Miami-Dade County Renames ‘Dixie Highway’ to ‘Harriet Tubman Highway’ to Honor Harriet Tubman

The Harriet Tubman Highway in Florida has been unveiled after many county workers and high school students called for the change of the road’s previous name “Dixie Highway” title.

“South Dixie Highway was dedicated 50 years after the Civil War in 1915. This was a time when Women of the Confederacy (a.k.a “Dixie”) made it their mission to name as many streets and public buildings to honor Confederate Generals, and their beloved Dixie, as they could,” Isabella Banos wrote in a “Letter to the Editor” in 2019.  The Saint Brendan High School student highlighted the “shameful part of our history” and urged the county to change the Dixie Highway name, saying that “one of Miami-Dade’s main corridors should not honor this terrible legacy.”

Banos said that “the best historical figure to represent this monumental fight is none other than Harriet Tubman.” She wrote about Tubman’s work as an abolitionist and political activist made her the best candidate for an alternative name. She added, “Additionally, she served as a spy on the Union side, and fought for the United States in the Civil War. Her legacy was such that President Barack Obama chose her to be the face on our $20 bill. Sincerely.” Banos, whose race was not disclosed, felt compelled to write the letter after she asked her grandfather Modesto Abety, during a car ride, why the highway was named “Dixie.”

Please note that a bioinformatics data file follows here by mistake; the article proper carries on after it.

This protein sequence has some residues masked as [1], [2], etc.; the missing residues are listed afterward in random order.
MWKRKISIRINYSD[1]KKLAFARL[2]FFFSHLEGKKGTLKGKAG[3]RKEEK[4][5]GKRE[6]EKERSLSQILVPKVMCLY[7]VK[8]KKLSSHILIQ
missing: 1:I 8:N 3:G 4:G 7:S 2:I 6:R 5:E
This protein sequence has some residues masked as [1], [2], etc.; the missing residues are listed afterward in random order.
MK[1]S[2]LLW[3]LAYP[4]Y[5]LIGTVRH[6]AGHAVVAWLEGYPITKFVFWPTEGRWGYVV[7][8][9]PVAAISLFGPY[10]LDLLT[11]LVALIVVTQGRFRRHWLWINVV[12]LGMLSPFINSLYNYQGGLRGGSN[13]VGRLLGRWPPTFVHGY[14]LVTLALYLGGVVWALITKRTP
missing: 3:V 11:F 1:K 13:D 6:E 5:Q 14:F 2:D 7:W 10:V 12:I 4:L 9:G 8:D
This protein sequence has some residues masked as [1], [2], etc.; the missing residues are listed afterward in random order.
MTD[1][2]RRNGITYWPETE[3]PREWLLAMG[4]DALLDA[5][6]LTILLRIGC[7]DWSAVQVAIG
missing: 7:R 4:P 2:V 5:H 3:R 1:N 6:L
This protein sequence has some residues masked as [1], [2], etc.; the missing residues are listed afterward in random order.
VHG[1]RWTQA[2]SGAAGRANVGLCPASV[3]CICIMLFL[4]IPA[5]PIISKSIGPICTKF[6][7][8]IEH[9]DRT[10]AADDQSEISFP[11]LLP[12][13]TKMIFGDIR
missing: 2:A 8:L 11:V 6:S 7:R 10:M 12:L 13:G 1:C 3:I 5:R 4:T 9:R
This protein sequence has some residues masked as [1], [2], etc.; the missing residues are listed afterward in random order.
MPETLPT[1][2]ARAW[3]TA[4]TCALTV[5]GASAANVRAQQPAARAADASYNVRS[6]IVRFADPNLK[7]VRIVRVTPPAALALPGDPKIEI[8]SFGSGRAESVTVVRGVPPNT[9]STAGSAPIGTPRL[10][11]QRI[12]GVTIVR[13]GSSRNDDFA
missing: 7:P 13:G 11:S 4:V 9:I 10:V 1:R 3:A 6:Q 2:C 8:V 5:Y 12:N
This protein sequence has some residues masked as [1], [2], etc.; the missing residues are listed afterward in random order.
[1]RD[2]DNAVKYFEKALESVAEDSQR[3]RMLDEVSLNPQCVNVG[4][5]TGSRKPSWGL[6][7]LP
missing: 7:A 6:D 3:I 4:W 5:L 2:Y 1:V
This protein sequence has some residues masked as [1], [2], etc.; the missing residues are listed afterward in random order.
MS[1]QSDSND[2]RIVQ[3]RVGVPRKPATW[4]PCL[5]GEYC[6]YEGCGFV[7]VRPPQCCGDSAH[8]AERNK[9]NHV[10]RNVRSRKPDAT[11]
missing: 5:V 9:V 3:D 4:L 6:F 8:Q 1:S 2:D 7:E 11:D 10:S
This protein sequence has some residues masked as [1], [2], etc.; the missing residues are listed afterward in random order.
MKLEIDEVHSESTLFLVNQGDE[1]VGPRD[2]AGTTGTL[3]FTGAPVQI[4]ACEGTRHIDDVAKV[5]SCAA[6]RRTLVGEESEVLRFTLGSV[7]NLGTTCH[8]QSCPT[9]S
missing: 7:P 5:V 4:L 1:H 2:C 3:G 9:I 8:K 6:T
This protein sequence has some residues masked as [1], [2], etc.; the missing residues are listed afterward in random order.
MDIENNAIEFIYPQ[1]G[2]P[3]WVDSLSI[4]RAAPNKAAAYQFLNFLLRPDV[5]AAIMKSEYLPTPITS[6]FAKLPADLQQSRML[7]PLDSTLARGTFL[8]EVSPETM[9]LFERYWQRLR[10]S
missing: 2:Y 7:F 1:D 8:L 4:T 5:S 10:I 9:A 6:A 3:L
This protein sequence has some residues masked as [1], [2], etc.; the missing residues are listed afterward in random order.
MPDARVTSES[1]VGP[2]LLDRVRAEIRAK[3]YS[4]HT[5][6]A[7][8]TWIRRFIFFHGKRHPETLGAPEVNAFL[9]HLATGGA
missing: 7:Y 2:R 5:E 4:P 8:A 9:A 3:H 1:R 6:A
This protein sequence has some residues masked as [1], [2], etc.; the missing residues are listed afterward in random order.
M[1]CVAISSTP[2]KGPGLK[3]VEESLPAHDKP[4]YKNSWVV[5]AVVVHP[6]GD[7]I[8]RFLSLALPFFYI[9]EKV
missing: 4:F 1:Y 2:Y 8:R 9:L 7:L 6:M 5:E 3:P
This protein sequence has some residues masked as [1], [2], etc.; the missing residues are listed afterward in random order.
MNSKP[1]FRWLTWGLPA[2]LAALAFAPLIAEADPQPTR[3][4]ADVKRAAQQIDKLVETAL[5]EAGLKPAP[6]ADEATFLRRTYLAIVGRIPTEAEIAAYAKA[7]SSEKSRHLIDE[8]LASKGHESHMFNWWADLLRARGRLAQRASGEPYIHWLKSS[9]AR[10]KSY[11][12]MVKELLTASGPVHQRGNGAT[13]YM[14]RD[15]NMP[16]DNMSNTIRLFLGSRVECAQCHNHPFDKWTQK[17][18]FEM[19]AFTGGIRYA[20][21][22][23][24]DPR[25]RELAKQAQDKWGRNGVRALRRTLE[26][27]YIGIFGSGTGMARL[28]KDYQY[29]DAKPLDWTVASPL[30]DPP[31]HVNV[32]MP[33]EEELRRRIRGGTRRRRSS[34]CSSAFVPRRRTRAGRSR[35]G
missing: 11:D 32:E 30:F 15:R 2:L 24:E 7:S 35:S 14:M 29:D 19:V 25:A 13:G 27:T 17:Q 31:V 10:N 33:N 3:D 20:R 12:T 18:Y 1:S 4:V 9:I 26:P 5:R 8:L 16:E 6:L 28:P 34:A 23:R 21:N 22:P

After two years and multiple city and county meetings later, the name change was agreed upon and honored with a renaming ceremony at Vizcaya Metrorail Station in Miami-Dade, Florida, according to The Miami Herald. The decision was made unanimously by the  city of Coral Gables decided to change its portion of the road formally known as U.S. 1 earlier this year.

The news outlet reported that nine cities and the county have passed resolutions to remove the Dixie Highway road signs. However, several other cities in Florida and other Southern states that share the more-than-5,000-mile highway will keep the name.

Banos told the Herald “It’s been a long journey.” He continued, “To see all of this in fruition and finally see my first sign, I can’t describe the feeling. I’m just so happy my question turned into something this significant.”

Former Miami-Dade County Commissioner Dennis Moss spoke on some of the pushback about changing the name. “Some have said, ‘Get over it,’ ” Ross revealed. “If there was a Fidel Castro Highway in Miami-Dade, would we say ‘Get over it?’ ”

He continued, “It would not just be no, it would be hell no. … The time is always right to do something right. We can not forget slavery,” Florida State Rep. Dotie Joseph added. “We can not forget the ramifications of it.”

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